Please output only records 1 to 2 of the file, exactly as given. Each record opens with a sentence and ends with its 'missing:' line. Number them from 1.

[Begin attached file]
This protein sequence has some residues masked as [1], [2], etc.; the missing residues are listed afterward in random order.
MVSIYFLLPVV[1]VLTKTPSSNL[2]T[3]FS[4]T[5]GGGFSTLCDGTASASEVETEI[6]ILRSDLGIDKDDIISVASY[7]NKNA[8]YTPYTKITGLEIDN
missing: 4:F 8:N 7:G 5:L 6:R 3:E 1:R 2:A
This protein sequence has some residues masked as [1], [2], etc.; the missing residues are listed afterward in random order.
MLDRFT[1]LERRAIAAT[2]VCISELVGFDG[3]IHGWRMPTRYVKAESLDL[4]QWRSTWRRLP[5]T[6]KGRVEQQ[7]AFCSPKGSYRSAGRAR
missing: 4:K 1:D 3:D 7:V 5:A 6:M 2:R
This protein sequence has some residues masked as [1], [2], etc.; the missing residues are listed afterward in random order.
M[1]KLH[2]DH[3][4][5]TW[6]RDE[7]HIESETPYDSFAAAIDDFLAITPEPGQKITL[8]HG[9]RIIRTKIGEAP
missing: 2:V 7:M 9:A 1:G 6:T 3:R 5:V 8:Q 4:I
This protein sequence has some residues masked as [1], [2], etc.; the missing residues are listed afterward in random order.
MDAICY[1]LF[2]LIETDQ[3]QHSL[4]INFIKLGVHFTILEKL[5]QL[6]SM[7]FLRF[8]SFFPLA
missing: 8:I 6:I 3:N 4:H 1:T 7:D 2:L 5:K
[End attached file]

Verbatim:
This protein sequence has some residues masked as [1], [2], etc.; the missing residues are listed afterward in random order.
MVSIYFLLPVV[1]VLTKTPSSNL[2]T[3]FS[4]T[5]GGGFSTLCDGTASASEVETEI[6]ILRSDLGIDKDDIISVASY[7]NKNA[8]YTPYTKITGLEIDN
missing: 4:F 8:N 7:G 5:L 6:R 3:E 1:R 2:A
This protein sequence has some residues masked as [1], [2], etc.; the missing residues are listed afterward in random order.
MLDRFT[1]LERRAIAAT[2]VCISELVGFDG[3]IHGWRMPTRYVKAESLDL[4]QWRSTWRRLP[5]T[6]KGRVEQQ[7]AFCSPKGSYRSAGRAR
missing: 4:K 1:D 3:D 7:V 5:A 6:M 2:R